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5 février 2014

Freud et l’occultisme dans Psychoanalytical Dialogues

La revue de psychanalyse anglaise Psychoanalytical Dialogues a publié dans son numéro de janvier 2014 un article intitulé "Psychical Transmissions : Freud, Spiritualism, and the Occult" rédigé par Claudie Massicotte (UCLA, USA). Cet article est suivi de deux commentaires sur le même sujet.

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Claudie Massicotte

Résumé de l’article de Claudie Massicotte : Psychical Transmissions : Freud, Spiritualism, and the Occult

This paper explores Freud’s reflection on telepathy, a reflection generally dismissed as a marginal or even slightly embarrassing aspect of his writings. Ernst Jones’s influential Life and Work of Sigmund Freud exemplifies best this marginalization as it rigorously examines Freud’s consideration of telepathy but frames it as a paradoxical feature of the latter’s character or as proof of the difficulty, even for men of genius, to overcome irrational superstitions. The paper offers a historical perspective on the conflict between Freud’s intellectual engagement with telepathy and the scientific community’s rejection of occult beliefs generally associated with the spiritualist movement of the late nineteenth and early twentieth centuries. The author argues that the treatment of Freud’s reflection on telepathy as a result of superstition not only fails to recognize the caution he undertook within his inquiry into the occult but also omits the important questions that motivated his investigations. Ultimately, Freud’s probes into the possibilities of certain occult phenomena such as telepathy had less to do with superstitions than with a critical examination of the limits of communication as they demonstrated the need within psychoanalysis to reevaluate certain unexplained transmissions of meaning.

Résumé du commentaire de Marsha Aileen Hewitt : Freud and the Psychoanalysis of Telepathy : Commentary on Claudie Massicotte’s “Psychical Transmissions”

Freud was interested in and eventually accepted the diverse forms of telepathic communication as psychoanalytic rather than occult phenomena, particularly as manifested in dreams. Massicotte revisits the topic of Freud and his interest in the occult in a manner that invites serious reconsideration of this aspect of his work, long the subject of intense controversy in the history of psychoanalysis. In my response to Massicotte’s paper I argue that Freud’s interest in telepathy or thought transference belongs to his psychoanalytic theories of the unconscious and transference. His approach to telepathy parallels his approach to religious beliefs : He accounts for both as creations of the human mind as individuals attempt to make sense and meaning of their real experiences. What Freud meant by telepathy is what contemporary psychoanalysis refers to as unconscious communication, and the strange, often inexplicable forms it takes in clinical contexts. For Freud, instances of telepathy or unconscious communication are to be understood contextually and relationally, revealing important data about the nature of affectively charged human relationships.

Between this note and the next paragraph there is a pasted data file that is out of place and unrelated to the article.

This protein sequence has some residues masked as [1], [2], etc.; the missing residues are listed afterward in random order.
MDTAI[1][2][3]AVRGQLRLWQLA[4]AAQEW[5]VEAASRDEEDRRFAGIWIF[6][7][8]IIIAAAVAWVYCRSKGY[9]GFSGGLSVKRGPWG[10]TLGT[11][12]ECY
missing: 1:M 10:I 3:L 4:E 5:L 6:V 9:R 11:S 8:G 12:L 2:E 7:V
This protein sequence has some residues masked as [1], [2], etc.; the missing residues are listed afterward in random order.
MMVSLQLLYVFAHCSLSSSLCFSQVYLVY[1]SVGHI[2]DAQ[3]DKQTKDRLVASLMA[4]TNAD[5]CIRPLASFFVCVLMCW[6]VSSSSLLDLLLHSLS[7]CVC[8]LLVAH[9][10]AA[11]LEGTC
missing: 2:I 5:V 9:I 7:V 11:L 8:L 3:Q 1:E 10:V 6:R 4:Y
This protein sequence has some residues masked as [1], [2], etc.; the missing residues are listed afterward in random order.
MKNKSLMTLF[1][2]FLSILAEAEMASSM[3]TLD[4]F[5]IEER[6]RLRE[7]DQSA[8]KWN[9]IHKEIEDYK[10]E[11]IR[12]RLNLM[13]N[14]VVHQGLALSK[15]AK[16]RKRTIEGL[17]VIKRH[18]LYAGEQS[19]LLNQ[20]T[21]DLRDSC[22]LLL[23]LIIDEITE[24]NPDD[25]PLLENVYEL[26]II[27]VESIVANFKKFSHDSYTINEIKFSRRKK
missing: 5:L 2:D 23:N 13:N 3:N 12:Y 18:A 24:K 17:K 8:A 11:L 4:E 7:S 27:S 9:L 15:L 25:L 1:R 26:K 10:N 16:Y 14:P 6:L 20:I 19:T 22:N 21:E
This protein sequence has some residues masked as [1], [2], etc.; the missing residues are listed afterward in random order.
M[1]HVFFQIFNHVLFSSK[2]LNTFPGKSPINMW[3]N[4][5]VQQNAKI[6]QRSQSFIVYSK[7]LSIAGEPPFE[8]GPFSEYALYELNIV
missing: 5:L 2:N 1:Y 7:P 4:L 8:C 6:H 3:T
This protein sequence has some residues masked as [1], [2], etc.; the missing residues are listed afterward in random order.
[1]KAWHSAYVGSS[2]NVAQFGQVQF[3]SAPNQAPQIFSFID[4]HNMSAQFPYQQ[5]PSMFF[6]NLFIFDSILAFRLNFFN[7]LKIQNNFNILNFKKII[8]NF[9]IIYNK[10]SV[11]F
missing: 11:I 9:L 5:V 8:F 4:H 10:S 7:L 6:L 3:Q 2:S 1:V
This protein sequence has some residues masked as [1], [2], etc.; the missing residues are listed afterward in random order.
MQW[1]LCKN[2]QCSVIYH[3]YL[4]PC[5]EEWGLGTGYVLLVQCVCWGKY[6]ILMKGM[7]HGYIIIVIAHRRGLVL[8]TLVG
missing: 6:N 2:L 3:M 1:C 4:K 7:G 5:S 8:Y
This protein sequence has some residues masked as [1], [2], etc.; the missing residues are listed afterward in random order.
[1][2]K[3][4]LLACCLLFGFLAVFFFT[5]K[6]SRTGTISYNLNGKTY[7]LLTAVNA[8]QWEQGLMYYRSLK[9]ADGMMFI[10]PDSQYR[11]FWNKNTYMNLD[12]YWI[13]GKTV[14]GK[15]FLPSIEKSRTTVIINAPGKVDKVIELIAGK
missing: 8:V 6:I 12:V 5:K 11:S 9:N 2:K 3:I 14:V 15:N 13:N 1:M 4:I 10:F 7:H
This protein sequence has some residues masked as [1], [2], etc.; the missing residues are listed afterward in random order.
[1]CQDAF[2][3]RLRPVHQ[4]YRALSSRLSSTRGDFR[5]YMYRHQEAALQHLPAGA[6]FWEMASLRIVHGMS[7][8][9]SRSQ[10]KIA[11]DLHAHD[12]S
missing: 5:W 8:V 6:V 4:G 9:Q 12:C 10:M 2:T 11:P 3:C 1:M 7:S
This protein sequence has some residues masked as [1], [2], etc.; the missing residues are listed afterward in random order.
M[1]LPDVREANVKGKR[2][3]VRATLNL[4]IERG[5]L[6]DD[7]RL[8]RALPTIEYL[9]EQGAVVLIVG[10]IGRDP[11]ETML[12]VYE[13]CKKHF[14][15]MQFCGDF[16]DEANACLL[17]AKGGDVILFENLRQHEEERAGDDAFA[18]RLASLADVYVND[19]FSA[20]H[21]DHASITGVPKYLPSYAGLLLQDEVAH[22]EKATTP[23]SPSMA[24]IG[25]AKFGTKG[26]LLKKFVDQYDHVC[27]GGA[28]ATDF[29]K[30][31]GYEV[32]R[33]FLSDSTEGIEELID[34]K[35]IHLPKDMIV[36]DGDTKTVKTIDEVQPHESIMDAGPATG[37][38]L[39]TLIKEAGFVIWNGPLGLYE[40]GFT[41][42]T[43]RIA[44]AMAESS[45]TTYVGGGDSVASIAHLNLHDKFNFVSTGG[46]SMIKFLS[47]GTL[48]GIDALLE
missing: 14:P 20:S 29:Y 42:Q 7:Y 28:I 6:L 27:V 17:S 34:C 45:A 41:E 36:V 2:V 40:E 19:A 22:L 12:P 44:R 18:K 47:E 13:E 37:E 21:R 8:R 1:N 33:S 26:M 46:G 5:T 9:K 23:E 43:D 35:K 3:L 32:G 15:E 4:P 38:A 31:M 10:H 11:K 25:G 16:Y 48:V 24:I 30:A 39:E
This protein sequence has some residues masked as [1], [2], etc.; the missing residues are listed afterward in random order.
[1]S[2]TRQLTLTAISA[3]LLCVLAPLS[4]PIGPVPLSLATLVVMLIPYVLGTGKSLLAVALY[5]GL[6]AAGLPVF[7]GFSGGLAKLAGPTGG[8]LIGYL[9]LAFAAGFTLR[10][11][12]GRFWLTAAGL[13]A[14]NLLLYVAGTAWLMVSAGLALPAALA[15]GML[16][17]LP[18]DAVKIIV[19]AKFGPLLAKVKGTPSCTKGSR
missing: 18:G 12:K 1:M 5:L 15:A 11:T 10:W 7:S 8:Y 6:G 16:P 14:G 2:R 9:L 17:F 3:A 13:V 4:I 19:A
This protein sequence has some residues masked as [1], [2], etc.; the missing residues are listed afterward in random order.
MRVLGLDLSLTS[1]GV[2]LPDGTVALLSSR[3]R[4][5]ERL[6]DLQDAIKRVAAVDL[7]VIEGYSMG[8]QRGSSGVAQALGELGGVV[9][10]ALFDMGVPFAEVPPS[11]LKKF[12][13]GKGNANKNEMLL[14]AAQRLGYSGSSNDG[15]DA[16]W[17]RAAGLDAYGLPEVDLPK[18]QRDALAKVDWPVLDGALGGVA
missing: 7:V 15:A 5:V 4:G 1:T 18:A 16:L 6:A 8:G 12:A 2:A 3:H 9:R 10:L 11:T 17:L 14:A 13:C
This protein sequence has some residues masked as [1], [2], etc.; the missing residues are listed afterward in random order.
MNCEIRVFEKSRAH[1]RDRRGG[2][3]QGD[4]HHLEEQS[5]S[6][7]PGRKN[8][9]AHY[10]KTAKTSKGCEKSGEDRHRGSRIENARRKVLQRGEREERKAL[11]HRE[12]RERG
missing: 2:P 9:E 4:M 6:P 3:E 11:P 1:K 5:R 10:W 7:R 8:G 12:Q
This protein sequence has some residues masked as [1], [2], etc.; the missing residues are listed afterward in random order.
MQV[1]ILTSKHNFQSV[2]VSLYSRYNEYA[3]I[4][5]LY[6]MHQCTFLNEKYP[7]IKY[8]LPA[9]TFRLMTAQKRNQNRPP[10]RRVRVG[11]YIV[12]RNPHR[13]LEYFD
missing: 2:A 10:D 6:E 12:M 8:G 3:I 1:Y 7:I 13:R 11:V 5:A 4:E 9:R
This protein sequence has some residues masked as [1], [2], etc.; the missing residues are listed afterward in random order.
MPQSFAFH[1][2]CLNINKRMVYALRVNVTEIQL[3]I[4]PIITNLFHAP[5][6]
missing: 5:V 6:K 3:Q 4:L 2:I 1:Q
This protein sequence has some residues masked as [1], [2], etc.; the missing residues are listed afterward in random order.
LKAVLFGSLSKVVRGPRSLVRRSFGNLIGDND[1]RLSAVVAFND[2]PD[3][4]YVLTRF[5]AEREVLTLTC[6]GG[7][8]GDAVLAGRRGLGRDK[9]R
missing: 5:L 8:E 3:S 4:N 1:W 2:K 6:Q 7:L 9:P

Résumé du commentaire de Janine de Peyer Telepathic Entanglements : Where are we Today ? Commentary on Paper by Claudie Massicotte

In this commentary, stemming from Freud’s conflictual interest in psychic phenomena, I examine current views of telepathy as reflected in controversial parapsychological research and theories of nonlocal mind. I hope to inspire readers’ curiosity about the possible existence of telepathic communication by proposing clinical examples and raising the feasibility of the impact of the therapist’s own predisposition and belief system. Finally I speculate about how findings from parapsychology research in combination with findings from neuroscience and quantum theory might influence the evolution of psychoanalytically based practice methods in the future.